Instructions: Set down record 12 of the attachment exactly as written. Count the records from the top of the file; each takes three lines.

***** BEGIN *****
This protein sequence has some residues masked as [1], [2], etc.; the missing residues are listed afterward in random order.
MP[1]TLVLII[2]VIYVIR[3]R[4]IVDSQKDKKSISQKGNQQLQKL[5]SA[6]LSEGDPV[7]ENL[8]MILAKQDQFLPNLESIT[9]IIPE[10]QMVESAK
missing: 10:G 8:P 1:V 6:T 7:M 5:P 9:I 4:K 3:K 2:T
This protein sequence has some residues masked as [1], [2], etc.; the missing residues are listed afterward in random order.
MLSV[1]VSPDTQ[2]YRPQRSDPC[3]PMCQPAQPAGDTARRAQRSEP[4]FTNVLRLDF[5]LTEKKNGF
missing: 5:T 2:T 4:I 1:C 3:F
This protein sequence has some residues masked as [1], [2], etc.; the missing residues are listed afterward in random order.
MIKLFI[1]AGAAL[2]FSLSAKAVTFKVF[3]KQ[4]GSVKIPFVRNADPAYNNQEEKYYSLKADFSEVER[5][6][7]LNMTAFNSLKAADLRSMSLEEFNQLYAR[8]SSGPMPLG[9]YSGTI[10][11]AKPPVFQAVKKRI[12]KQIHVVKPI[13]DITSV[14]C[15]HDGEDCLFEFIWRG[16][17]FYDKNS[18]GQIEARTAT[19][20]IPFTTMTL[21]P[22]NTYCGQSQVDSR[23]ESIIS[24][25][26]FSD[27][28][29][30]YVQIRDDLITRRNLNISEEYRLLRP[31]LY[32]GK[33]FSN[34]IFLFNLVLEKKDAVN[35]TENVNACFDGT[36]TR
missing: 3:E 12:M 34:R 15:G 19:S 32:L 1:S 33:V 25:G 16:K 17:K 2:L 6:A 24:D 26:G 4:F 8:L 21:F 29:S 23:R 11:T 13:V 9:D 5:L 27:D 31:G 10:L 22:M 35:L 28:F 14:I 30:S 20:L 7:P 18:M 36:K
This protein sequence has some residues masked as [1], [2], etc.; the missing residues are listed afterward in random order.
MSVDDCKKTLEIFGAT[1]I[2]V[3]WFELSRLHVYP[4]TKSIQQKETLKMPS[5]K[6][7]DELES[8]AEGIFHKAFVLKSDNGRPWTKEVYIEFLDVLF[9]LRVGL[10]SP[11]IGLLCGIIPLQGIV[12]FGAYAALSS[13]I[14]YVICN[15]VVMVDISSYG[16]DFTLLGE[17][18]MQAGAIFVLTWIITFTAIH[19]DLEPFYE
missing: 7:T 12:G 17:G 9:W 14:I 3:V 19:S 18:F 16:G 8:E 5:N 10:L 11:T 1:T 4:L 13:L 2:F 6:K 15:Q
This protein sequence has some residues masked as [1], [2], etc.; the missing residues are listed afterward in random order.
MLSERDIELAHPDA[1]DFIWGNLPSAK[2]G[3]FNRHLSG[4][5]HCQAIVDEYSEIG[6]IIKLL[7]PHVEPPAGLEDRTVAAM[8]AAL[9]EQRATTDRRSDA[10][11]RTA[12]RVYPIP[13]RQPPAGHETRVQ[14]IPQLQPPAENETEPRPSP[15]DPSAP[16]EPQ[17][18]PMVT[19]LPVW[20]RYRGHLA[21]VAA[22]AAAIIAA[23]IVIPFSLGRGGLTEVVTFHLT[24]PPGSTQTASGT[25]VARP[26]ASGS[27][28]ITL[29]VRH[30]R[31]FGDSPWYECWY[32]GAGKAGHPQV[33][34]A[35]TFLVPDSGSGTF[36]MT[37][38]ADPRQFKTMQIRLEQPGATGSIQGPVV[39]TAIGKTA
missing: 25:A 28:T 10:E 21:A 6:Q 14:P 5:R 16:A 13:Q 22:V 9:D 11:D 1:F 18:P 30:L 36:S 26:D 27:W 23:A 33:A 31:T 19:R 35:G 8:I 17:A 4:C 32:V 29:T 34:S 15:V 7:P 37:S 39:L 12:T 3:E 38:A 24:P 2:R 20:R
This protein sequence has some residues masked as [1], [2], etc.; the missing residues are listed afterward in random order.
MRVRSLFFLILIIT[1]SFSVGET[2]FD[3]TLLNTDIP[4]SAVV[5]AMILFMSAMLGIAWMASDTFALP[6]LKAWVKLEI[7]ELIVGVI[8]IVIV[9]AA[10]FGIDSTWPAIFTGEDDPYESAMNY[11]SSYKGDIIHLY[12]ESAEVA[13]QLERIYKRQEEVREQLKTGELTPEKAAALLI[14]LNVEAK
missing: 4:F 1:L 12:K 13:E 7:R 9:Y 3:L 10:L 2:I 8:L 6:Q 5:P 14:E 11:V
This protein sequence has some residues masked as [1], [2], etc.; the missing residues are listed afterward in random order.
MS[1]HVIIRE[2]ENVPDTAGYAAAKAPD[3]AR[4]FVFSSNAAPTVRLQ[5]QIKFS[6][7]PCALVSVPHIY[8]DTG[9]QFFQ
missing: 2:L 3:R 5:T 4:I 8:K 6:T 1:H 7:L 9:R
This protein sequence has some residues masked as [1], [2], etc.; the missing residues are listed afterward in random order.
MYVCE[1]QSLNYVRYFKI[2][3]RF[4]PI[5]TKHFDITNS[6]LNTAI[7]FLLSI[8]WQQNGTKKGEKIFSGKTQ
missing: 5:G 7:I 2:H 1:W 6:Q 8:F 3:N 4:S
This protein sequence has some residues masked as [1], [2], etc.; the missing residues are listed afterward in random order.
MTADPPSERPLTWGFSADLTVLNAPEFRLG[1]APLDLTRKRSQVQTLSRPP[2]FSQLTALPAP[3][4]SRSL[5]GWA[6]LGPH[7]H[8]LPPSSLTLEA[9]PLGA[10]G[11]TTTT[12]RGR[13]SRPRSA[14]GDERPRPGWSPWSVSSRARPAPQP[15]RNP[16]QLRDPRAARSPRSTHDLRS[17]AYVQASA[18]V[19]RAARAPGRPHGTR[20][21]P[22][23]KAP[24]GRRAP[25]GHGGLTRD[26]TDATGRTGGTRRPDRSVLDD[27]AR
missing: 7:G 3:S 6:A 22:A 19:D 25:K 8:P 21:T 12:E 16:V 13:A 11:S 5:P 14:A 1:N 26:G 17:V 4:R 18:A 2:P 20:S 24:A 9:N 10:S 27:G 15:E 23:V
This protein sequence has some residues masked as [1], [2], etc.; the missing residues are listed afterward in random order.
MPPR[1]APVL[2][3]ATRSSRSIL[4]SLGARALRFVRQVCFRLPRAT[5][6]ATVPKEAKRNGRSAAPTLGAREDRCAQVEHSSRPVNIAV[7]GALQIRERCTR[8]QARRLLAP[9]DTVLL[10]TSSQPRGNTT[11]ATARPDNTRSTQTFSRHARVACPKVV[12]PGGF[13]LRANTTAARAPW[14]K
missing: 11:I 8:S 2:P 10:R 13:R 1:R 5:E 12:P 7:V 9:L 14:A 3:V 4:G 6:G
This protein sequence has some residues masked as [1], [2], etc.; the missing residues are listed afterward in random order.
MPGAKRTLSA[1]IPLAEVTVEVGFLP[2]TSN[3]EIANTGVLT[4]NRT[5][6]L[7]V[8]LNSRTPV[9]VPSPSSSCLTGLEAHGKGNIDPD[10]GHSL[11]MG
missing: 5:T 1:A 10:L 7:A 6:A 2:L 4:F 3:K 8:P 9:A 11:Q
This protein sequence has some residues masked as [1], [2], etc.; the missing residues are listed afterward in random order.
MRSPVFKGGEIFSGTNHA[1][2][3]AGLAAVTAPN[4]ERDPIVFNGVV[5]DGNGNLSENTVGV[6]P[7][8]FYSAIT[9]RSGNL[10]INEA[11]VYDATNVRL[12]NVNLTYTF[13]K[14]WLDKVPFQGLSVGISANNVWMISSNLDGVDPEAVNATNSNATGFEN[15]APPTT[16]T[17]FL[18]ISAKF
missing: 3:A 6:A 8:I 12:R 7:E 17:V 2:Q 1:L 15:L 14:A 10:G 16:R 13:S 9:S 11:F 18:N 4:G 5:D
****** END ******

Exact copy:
This protein sequence has some residues masked as [1], [2], etc.; the missing residues are listed afterward in random order.
MRSPVFKGGEIFSGTNHA[1][2][3]AGLAAVTAPN[4]ERDPIVFNGVV[5]DGNGNLSENTVGV[6]P[7][8]FYSAIT[9]RSGNL[10]INEA[11]VYDATNVRL[12]NVNLTYTF[13]K[14]WLDKVPFQGLSVGISANNVWMISSNLDGVDPEAVNATNSNATGFEN[15]APPTT[16]T[17]FL[18]ISAKF
missing: 3:A 6:A 8:I 12:R 7:E 17:V 2:Q 1:L 15:L 14:A 10:G 16:R 13:S 9:S 11:F 18:N 4:G 5:D